One of the biggest differences between Supplemental Security Income (SSI) and Social Security disability insurance (SSDI) is that SSI is a needs-based disability program, while SSDI is available only to those who have worked a certain number of years. This means that a person applying for SSI must have an income and assets below a certain threshold in order to be eligible for disability benefits. The Social Security Administration's (SSA's) rules for determining a person's income are a common source of confusion for SSI applicants because not all income is counted.
Individuals with "countable income" over the federal benefit rate (FBR)—$783 for individuals and $1,175 for married couples, in 2020—are not eligible for SSI. Those who have some countable income, totaling less than the FBR, will have their monthly SSI payments reduced by the amount of their countable income. If an individual has absolutely no countable income and is approved for SSI, he or she will receive the total federal benefit rate each month.
To determine whether you financially qualify for SSI and how much you might receive each month if your case is approved, you will need to know what kinds of income SSA considers to be "countable" and what kinds of income are exempt.
The first $20 of income you receive in a month is not counted, whether it comes from earned income (wages or self-employment income) or unearned income (like Social Security payments, unemployment benefits, or gifts). In addition, the first $65 of earned income, and half of all earned income over $65 each month, is not counted. Here are several more common services and payments that SSA does not count as income:
This brief example may help to illustrate SSI's countable income rules:
Carla lives on her own and earns $80 per month babysitting a neighbor's child. She also receives $150 per month in food stamps, and her friend pays her phone bill of $25 each month. SSA would not count her babysitting proceeds as income due to the $20 income and the $65 earned income exemptions. Her food stamps would not count, and neither would the money her friend pays for Carla's phone bill. Carla's countable income would be $0 and, if approved for SSI, she would be entitled to the full federal benefit rate each month ($783 in 2020).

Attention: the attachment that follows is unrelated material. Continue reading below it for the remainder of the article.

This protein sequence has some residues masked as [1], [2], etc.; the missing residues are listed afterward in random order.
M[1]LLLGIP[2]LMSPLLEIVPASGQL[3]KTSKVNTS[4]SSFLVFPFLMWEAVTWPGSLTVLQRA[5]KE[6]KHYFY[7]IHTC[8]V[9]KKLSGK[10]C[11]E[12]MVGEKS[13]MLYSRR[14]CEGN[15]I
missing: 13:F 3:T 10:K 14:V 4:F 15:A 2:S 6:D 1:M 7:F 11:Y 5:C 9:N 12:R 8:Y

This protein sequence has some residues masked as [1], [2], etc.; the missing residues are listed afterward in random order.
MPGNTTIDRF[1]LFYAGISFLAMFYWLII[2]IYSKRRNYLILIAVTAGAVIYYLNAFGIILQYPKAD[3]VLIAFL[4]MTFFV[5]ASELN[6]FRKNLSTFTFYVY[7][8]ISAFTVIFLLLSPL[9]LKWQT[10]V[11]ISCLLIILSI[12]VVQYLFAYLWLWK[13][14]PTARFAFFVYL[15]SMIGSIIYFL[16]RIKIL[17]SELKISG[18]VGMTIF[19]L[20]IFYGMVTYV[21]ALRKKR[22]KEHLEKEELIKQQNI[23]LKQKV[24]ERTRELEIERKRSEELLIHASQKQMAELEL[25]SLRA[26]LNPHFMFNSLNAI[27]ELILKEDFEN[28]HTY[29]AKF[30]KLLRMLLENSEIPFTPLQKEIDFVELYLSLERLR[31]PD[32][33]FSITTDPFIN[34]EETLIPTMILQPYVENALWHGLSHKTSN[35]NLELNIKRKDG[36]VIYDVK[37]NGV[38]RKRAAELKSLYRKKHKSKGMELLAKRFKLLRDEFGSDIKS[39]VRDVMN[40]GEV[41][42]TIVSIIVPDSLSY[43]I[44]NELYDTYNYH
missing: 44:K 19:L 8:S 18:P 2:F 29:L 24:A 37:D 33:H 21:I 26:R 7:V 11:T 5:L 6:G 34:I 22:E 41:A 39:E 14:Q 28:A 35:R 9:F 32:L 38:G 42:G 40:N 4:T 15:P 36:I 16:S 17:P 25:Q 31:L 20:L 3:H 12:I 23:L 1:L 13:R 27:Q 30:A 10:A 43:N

If, instead, Carla earned $175 babysitting per month, SSA would subtract $20, then subtract $65, then take half of that amount to get countable income of $45 (($175 - $20 - $65) ÷ 2 = $45). Her countable income of $45 would be subtracted from the federal benefit rate to give her a monthly payment of $738 per month ($783 - $45 = $738). As you can see, the more countable income a person has, the less they will receive in SSI payments.
There are two particular situations that many SSI recipients are surprised to learn can affect the amount of their monthly payment. The first applies to married SSI applicants living with their spouses, the second to those whose friends or relatives are giving them free room and board.
For married SSI recipients living with spouses who do not receive SSI, Social Security will often count some of the income from the spouse not receiving SSI in determining the SSI amount. This is called "deeming income" and it applies to spouses earning over $392 a month. If the married couple has children in the home, the threshold increases by $392 for each child.
Not all of a spouse's income will be deemed to the SSI recipient, due to various exemptions, but it is possible that a spouse's income will disqualify a person from SSI benefits. Social Security will perform calculations on the spouse's income to come up with a countable income amount. (For the details on spousal deeming, see disabilitysecrets.com's article Will the Income of a Spouse Affect My Disability Benefits?)
Also, note that if both spouses are living together and receiving SSI, the total amount they will receive is less than if they were living separately. (The couples' rate for 2020 is $1,175 while the individual rate is $783.)
Individuals receiving free (or reduced-cost) room and board may see their SSI benefits reduced by as much as one-third. (For the details on what's called in-kind income and in-kind maintenance and support, see disabilitysecrets.com's article How In-Kind Income and Support Affects Your SSI Disability Payment.)
Some SSI recipients get around this by saying that the room and board are loans, rather than gifts. The best way to show this is to sign a contract promising to repay the value of what is received. This contract should be signed by the SSI applicant and the person providing the room and board, and it should be submitted to Social Security as soon as possible after you apply for benefits.
Some states pay an additional monthly amount to SSI recipients. This amount not only affects how much money you'll receive each month, but whether you'll qualify for SSI in your state. See our article on SSI state supplements for more information.
Finally, note that Social Security looks at your assets in addition to your income to determine SSI eligibility, and it probably comes as no surprise that some assets, such as the house you live in, the car you drive, and many household goods and personal items, are not counted.
Updated January 31, 2020